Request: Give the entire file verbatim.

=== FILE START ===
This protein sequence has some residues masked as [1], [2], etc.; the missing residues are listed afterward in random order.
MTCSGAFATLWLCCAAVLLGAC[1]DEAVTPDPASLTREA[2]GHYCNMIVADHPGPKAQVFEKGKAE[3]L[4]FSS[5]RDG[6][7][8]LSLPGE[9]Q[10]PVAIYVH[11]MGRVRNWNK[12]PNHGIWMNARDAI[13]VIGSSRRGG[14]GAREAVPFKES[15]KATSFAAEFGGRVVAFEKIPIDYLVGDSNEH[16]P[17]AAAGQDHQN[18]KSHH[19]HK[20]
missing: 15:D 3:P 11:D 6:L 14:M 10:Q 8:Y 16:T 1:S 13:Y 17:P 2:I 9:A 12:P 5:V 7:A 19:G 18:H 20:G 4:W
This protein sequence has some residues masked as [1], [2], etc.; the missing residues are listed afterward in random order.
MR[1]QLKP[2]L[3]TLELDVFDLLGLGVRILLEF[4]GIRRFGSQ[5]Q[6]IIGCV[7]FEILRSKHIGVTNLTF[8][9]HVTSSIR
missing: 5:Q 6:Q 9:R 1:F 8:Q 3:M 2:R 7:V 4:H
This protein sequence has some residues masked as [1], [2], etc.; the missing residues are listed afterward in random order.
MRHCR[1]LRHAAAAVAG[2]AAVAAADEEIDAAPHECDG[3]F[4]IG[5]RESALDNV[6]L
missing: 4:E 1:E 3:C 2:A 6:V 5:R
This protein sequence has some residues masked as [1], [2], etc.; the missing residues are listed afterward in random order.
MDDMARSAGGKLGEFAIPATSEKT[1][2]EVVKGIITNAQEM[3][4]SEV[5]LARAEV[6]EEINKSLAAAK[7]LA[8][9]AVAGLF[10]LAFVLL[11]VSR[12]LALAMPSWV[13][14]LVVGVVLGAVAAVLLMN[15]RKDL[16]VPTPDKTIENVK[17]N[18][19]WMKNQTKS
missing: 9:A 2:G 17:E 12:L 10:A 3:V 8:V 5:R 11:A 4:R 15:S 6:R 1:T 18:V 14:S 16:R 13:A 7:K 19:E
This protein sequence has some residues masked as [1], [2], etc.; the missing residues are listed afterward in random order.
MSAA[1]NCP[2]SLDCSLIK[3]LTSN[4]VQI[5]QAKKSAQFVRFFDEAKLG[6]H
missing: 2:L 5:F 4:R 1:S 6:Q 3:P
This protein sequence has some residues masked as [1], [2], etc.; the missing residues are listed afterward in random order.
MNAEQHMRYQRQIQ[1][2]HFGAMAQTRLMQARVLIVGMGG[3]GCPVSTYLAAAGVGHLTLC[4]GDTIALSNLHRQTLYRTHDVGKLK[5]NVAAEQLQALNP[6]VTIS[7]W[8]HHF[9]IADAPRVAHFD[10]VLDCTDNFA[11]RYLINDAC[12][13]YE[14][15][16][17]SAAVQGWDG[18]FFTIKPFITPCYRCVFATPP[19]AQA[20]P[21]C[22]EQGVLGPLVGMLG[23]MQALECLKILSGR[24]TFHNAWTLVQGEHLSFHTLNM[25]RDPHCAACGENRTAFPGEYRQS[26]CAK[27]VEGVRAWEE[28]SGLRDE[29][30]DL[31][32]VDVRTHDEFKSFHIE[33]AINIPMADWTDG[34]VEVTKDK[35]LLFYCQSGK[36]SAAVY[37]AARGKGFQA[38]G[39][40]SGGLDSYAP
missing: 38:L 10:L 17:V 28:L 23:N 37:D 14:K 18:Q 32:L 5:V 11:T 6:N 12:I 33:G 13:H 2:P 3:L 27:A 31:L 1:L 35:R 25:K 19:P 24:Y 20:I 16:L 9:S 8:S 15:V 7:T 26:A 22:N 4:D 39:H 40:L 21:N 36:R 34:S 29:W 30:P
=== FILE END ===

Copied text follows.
This protein sequence has some residues masked as [1], [2], etc.; the missing residues are listed afterward in random order.
MTCSGAFATLWLCCAAVLLGAC[1]DEAVTPDPASLTREA[2]GHYCNMIVADHPGPKAQVFEKGKAE[3]L[4]FSS[5]RDG[6][7][8]LSLPGE[9]Q[10]PVAIYVH[11]MGRVRNWNK[12]PNHGIWMNARDAI[13]VIGSSRRGG[14]GAREAVPFKES[15]KATSFAAEFGGRVVAFEKIPIDYLVGDSNEH[16]P[17]AAAGQDHQN[18]KSHH[19]HK[20]
missing: 15:D 3:P 11:D 6:L 14:M 10:Q 8:Y 16:T 1:S 13:Y 17:P 2:I 9:A 12:P 5:V 7:A 19:G 18:H 20:G 4:W
This protein sequence has some residues masked as [1], [2], etc.; the missing residues are listed afterward in random order.
MR[1]QLKP[2]L[3]TLELDVFDLLGLGVRILLEF[4]GIRRFGSQ[5]Q[6]IIGCV[7]FEILRSKHIGVTNLTF[8][9]HVTSSIR
missing: 5:Q 6:Q 9:R 1:F 8:Q 3:M 2:R 7:V 4:H
This protein sequence has some residues masked as [1], [2], etc.; the missing residues are listed afterward in random order.
MRHCR[1]LRHAAAAVAG[2]AAVAAADEEIDAAPHECDG[3]F[4]IG[5]RESALDNV[6]L
missing: 4:E 1:E 3:C 2:A 6:V 5:R
This protein sequence has some residues masked as [1], [2], etc.; the missing residues are listed afterward in random order.
MDDMARSAGGKLGEFAIPATSEKT[1][2]EVVKGIITNAQEM[3][4]SEV[5]LARAEV[6]EEINKSLAAAK[7]LA[8][9]AVAGLF[10]LAFVLL[11]VSR[12]LALAMPSWV[13][14]LVVGVVLGAVAAVLLMN[15]RKDL[16]VPTPDKTIENVK[17]N[18][19]WMKNQTKS
missing: 9:A 2:G 17:E 12:L 10:A 3:V 8:V 5:R 11:A 4:R 15:S 6:R 1:T 18:V 14:S 16:R 13:A 7:K 19:E
This protein sequence has some residues masked as [1], [2], etc.; the missing residues are listed afterward in random order.
MSAA[1]NCP[2]SLDCSLIK[3]LTSN[4]VQI[5]QAKKSAQFVRFFDEAKLG[6]H
missing: 2:L 5:F 4:R 1:S 6:Q 3:P
This protein sequence has some residues masked as [1], [2], etc.; the missing residues are listed afterward in random order.
MNAEQHMRYQRQIQ[1][2]HFGAMAQTRLMQARVLIVGMGG[3]GCPVSTYLAAAGVGHLTLC[4]GDTIALSNLHRQTLYRTHDVGKLK[5]NVAAEQLQALNP[6]VTIS[7]W[8]HHF[9]IADAPRVAHFD[10]VLDCTDNFA[11]RYLINDAC[12][13]YE[14][15][16][17]SAAVQGWDG[18]FFTIKPFITPCYRCVFATPP[19]AQA[20]P[21]C[22]EQGVLGPLVGMLG[23]MQALECLKILSGR[24]TFHNAWTLVQGEHLSFHTLNM[25]RDPHCAACGENRTAFPGEYRQS[26]CAK[27]VEGVRAWEE[28]SGLRDE[29][30]DL[31][32]VDVRTHDEFKSFHIE[33]AINIPMADWTDG[34]VEVTKDK[35]LLFYCQSGK[36]SAAVY[37]AARGKGFQA[38]G[39][40]SGGLDSYAP
missing: 38:L 10:L 17:V 28:L 23:N 37:D 14:K 18:Q 32:L 5:V 11:T 6:N 12:I 33:G 13:H 2:P 3:L 27:A 31:L 1:L 35:R 25:K 19:P 24:Y 20:I 16:L 9:S 8:S 15:V 7:T 26:A 22:N 4:D 39:H 40:L 21:N 36:R 34:S 29:W 30:P